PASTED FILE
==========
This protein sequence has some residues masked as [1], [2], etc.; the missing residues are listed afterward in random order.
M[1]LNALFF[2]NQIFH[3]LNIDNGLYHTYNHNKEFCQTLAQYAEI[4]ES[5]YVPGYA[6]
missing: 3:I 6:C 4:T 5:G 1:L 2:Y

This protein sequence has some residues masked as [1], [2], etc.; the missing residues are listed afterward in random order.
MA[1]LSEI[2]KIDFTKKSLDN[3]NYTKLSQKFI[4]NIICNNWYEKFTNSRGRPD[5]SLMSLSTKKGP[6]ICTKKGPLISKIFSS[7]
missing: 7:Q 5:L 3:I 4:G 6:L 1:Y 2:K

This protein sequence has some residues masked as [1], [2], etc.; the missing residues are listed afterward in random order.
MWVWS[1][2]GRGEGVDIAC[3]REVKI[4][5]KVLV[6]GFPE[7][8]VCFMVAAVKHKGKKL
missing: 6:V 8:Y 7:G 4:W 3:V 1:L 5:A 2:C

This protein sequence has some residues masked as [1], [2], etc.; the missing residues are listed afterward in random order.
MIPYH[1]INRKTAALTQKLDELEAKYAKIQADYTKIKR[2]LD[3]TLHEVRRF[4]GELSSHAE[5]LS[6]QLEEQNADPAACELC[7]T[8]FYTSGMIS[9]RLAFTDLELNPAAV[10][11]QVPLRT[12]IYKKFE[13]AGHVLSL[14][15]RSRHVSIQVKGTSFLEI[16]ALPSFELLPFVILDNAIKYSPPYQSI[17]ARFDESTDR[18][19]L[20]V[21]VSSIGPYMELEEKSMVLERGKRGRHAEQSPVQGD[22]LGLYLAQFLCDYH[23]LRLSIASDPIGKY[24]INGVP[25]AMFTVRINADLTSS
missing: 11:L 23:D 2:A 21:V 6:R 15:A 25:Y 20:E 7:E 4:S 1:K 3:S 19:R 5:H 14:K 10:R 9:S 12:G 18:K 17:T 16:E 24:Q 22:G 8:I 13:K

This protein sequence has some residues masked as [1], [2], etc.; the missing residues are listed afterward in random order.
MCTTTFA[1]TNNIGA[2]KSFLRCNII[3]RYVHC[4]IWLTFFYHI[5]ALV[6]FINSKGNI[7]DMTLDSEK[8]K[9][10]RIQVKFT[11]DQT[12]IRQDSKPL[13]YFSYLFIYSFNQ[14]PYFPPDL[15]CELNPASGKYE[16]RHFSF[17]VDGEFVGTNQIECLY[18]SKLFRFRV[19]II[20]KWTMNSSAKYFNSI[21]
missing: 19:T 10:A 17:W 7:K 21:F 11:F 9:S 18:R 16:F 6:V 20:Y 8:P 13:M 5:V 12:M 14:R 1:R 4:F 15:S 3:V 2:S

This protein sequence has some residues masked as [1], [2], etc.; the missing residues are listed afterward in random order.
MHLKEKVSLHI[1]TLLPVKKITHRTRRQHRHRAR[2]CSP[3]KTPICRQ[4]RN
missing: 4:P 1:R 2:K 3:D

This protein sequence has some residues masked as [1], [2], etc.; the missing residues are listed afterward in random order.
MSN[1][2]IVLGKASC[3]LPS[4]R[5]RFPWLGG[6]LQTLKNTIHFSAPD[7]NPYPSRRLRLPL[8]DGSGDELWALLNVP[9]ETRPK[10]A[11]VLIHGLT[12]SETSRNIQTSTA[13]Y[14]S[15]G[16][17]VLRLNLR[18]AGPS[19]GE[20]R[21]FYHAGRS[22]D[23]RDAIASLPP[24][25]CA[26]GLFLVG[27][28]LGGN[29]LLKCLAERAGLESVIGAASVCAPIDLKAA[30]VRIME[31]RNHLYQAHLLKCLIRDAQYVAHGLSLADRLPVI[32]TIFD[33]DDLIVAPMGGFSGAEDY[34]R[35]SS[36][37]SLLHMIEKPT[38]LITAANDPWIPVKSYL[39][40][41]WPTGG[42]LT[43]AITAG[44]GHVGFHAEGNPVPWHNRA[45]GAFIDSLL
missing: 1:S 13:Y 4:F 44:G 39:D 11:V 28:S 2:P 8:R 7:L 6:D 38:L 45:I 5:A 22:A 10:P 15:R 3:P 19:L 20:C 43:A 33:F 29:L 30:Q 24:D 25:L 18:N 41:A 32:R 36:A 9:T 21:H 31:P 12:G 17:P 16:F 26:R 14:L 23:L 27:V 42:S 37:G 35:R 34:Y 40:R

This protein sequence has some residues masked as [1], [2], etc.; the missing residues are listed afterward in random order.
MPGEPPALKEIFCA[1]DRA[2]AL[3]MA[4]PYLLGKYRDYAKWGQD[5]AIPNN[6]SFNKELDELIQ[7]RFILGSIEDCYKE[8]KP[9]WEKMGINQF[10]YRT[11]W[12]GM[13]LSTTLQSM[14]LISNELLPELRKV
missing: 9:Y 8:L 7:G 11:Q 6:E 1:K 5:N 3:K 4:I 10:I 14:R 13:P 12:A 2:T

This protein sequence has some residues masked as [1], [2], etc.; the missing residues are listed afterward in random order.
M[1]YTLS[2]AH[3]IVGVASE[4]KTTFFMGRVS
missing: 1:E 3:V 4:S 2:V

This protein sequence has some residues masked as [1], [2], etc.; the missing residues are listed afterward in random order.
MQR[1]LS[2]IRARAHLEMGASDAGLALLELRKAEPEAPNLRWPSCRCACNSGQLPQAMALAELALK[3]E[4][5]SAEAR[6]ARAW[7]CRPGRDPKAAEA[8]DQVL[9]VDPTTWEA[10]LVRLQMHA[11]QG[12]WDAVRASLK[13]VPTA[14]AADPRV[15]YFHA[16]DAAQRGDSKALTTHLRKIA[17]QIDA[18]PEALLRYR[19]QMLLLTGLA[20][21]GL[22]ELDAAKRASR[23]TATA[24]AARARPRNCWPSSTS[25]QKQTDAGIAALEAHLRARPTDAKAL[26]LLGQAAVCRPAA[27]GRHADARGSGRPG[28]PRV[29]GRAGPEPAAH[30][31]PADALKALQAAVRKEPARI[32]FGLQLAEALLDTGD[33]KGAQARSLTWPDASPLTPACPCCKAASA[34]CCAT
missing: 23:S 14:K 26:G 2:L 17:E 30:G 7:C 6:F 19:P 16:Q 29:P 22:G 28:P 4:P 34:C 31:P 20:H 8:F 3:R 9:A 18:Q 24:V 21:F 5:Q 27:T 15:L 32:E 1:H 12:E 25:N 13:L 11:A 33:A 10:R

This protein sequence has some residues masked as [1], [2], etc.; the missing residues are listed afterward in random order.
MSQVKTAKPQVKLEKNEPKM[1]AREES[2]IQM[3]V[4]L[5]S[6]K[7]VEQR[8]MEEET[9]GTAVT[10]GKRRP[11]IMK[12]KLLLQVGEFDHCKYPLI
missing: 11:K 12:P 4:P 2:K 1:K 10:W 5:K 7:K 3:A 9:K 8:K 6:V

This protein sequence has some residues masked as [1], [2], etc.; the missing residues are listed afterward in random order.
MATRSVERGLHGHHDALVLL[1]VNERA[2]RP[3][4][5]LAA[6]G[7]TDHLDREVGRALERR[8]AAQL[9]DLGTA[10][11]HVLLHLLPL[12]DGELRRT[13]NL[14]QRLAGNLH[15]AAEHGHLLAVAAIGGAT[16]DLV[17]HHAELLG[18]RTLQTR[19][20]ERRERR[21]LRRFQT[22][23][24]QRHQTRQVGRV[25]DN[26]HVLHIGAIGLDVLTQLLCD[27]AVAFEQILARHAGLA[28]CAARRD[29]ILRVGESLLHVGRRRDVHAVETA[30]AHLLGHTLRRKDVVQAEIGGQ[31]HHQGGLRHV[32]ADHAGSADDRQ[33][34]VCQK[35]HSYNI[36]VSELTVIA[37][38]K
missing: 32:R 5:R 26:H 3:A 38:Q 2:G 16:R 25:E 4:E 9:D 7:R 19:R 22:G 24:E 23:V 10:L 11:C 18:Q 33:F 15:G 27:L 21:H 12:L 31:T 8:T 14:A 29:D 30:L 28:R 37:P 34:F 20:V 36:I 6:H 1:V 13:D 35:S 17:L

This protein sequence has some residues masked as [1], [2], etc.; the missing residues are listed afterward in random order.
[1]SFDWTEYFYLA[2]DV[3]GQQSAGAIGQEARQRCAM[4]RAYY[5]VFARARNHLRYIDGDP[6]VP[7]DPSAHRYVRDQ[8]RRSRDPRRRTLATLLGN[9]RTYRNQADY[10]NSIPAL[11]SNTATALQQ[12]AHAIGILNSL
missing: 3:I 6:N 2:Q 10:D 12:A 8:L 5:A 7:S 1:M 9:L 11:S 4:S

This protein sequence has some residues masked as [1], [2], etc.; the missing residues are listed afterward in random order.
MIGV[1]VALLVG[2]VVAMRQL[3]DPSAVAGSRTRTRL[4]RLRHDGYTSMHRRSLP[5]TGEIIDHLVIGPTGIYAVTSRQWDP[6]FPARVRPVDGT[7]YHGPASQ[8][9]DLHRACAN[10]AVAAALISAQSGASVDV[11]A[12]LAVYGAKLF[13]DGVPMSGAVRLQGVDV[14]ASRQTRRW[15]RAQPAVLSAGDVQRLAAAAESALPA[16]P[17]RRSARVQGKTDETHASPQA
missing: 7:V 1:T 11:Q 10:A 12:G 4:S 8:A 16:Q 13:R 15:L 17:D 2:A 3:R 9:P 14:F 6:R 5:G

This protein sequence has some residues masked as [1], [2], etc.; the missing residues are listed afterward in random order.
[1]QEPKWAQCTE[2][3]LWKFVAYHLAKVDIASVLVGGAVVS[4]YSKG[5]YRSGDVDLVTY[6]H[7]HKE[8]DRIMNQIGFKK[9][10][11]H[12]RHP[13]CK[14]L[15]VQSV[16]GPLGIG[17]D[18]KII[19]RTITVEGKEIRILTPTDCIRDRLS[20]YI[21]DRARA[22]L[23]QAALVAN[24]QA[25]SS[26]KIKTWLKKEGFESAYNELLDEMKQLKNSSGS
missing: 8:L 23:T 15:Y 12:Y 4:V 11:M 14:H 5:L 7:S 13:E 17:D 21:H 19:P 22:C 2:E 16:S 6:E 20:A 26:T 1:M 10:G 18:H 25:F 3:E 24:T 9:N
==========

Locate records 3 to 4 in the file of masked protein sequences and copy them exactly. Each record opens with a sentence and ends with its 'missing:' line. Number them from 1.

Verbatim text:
This protein sequence has some residues masked as [1], [2], etc.; the missing residues are listed afterward in random order.
MWVWS[1][2]GRGEGVDIAC[3]REVKI[4][5]KVLV[6]GFPE[7][8]VCFMVAAVKHKGKKL
missing: 6:V 8:Y 7:G 4:W 3:V 1:L 5:A 2:C

This protein sequence has some residues masked as [1], [2], etc.; the missing residues are listed afterward in random order.
MIPYH[1]INRKTAALTQKLDELEAKYAKIQADYTKIKR[2]LD[3]TLHEVRRF[4]GELSSHAE[5]LS[6]QLEEQNADPAACELC[7]T[8]FYTSGMIS[9]RLAFTDLELNPAAV[10][11]QVPLRT[12]IYKKFE[13]AGHVLSL[14][15]RSRHVSIQVKGTSFLEI[16]ALPSFELLPFVILDNAIKYSPPYQSI[17]ARFDESTDR[18][19]L[20]V[21]VSSIGPYMELEEKSMVLERGKRGRHAEQSPVQGD[22]LGLYLAQFLCDYH[23]LRLSIASDPIGKY[24]INGVP[25]AMFTVRINADLTSS
missing: 11:L 23:D 2:A 21:V 6:R 15:A 25:Y 20:E 7:E 4:S 1:K 3:S 19:R 5:H 14:K 10:R 9:S 12:G 18:K 17:T 16:E 24:Q 22:G 8:I 13:K